Ink

Ink - Amanda Sun

Ink has quite possibly just claimed the notch at the top of my favourite books read so far year. Unique, inspiring, culturally educational, sometimes a little dark yet at the same time truly beautiful, Ink was an absolute pleasure to read.

Sure, it had an abundance of POV breaches. In fact, this is probably the most breaches I’ve seen in a traditionally published book, however, the fact I’m still raving about it, and the fact those POV breaches didn’t mar my enjoyment of the read one bit, should tell you just how awesome I thought this book was.

We have Katie as MC. I found her intriguing, easily to connect with, alluring, believably feisty because she knew exactly when to feel overwhelmed and her attitude and reception of events could go from one end of the scale to the other with an genuine-ness that helped bring Katie’s character to life.

And beside Katie we have Tomohiro. Goodness, I loved this guy. His ‘ability’ was so unique and awesomely portrayed, the darkness surrounding him so exciting yet frightening to observe, and the growing awareness of himself in relation to Katie was so subtly and expertly written in that there’s not an ounce of contrived-ness in this book.

Beyond him were all the background characters, who each played equally as important a role in flooding this story with colour and directing Katie and Tomo along the paths they needed to tread in order for their characters to develop so fully. From Katie’s couple of friends from school, to Tomo’s trouble-infested friend, to the mysterious Jun, who seemed to have a draw to Katie of his own even if he didn’t recognise it, to Katie’s aunt, and even the ‘gang’ and the teachers from the school. Each and every single one of them added a layer of the life and soul of this book.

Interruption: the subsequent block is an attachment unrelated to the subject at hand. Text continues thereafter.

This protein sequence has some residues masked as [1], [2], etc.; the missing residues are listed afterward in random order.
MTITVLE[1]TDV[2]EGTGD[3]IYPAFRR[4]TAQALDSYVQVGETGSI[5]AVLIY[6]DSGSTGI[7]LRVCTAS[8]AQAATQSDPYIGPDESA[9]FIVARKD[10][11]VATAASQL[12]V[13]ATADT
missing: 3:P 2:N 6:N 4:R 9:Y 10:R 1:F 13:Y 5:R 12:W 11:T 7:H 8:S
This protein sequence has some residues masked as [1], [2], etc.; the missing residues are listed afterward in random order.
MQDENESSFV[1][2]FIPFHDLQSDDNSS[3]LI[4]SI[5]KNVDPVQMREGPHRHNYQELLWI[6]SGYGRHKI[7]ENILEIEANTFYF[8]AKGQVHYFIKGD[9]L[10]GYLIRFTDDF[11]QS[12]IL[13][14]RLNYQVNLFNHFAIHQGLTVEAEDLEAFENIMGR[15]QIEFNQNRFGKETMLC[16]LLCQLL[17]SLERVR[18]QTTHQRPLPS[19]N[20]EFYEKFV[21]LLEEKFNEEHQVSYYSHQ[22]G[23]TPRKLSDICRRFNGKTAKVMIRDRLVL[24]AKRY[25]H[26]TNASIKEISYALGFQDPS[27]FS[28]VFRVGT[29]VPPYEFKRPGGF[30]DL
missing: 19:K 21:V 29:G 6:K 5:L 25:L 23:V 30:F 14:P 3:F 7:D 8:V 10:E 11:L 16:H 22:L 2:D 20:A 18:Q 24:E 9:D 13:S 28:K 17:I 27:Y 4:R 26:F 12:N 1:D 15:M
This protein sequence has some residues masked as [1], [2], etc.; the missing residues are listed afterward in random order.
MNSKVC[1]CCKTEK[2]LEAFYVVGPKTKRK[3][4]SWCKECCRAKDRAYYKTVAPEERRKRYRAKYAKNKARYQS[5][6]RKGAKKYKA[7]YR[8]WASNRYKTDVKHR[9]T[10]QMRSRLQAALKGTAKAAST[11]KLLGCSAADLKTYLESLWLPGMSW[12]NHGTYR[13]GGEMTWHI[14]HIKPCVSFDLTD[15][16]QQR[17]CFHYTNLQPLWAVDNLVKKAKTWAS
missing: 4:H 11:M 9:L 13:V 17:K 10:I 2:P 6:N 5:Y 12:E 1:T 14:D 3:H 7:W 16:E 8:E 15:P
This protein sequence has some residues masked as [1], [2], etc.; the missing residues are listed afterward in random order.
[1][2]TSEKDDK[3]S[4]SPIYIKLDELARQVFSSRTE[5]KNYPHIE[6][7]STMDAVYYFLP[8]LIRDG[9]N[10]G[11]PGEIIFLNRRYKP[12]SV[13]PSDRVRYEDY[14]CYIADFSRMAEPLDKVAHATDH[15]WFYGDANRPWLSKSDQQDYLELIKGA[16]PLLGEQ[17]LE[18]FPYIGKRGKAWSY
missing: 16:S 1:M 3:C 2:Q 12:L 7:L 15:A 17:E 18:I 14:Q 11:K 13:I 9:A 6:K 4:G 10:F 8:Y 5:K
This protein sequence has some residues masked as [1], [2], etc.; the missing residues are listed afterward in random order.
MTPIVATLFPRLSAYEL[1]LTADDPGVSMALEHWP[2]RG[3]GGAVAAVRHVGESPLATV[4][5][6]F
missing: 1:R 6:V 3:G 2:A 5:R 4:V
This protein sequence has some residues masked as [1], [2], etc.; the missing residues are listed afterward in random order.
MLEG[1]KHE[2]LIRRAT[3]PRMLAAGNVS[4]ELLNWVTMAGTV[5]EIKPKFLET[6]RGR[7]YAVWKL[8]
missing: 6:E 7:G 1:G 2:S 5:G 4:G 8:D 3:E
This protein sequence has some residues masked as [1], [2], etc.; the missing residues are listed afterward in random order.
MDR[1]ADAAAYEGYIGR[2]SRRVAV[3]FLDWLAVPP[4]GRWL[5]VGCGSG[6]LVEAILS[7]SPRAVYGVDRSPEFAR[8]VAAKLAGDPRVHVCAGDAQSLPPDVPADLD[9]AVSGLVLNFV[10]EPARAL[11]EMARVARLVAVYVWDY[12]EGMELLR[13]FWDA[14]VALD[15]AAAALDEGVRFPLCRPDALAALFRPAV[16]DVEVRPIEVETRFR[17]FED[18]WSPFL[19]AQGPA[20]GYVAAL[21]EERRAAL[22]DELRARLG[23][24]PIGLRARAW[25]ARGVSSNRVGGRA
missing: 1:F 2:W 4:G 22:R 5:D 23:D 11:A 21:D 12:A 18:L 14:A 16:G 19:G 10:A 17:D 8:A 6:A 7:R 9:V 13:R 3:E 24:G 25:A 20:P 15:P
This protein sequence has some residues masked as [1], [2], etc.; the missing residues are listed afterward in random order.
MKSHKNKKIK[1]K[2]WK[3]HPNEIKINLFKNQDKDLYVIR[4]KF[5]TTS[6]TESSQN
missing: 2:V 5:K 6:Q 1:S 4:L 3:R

And then we have the story itself. I can’t fault it—can’t fault the telling of it one little bit. No, the writing wasn’t perfect, but the threads of this tale were so beautifully woven together that everything seemed to be perfectly in place. Katie’s backstory didn’t even feel like back story because it was shown as being a part of who she is NOW. All of the Japanese culture references didn’t feel like asides, or ‘lessons’, or pauses to keep the reader on track, because they were so naturally embedded into the narration or the dialogue, I followed along with ease and without a singular hitch to my stride, and at the end of almost every chapter I found myself pausing to chat to my family about every new item I’d learned. If lessons at school were as compelling as this book, I’d have walked away with all my grades intact. Even the explanations for the mythology that surrounds this tale was shared with no adverse affect on the pace—no taking the reader out of the moment for blocks of asides from this author, no pages of static dialogue whilst some wise old guy gets the MC up to speed. Nope. Just more proof of the enormous talent of Ms Sun.

As for the plot. I’m not going to really say anything on that, because I think this is the kind of tale that the reader should fully discover for themselves, and I don’t want to spoil a thing.

Just know that this book is beautifully haunting, dark yet full of light, culturally and educationally stimulating, enticing and immerse-worthy, and I am so, so glad I finally picked it up.

One final word to the author: Bravo, Ms Sun. When can I have the next instalment?

P.S. My review seriously doesn’t do this book justice.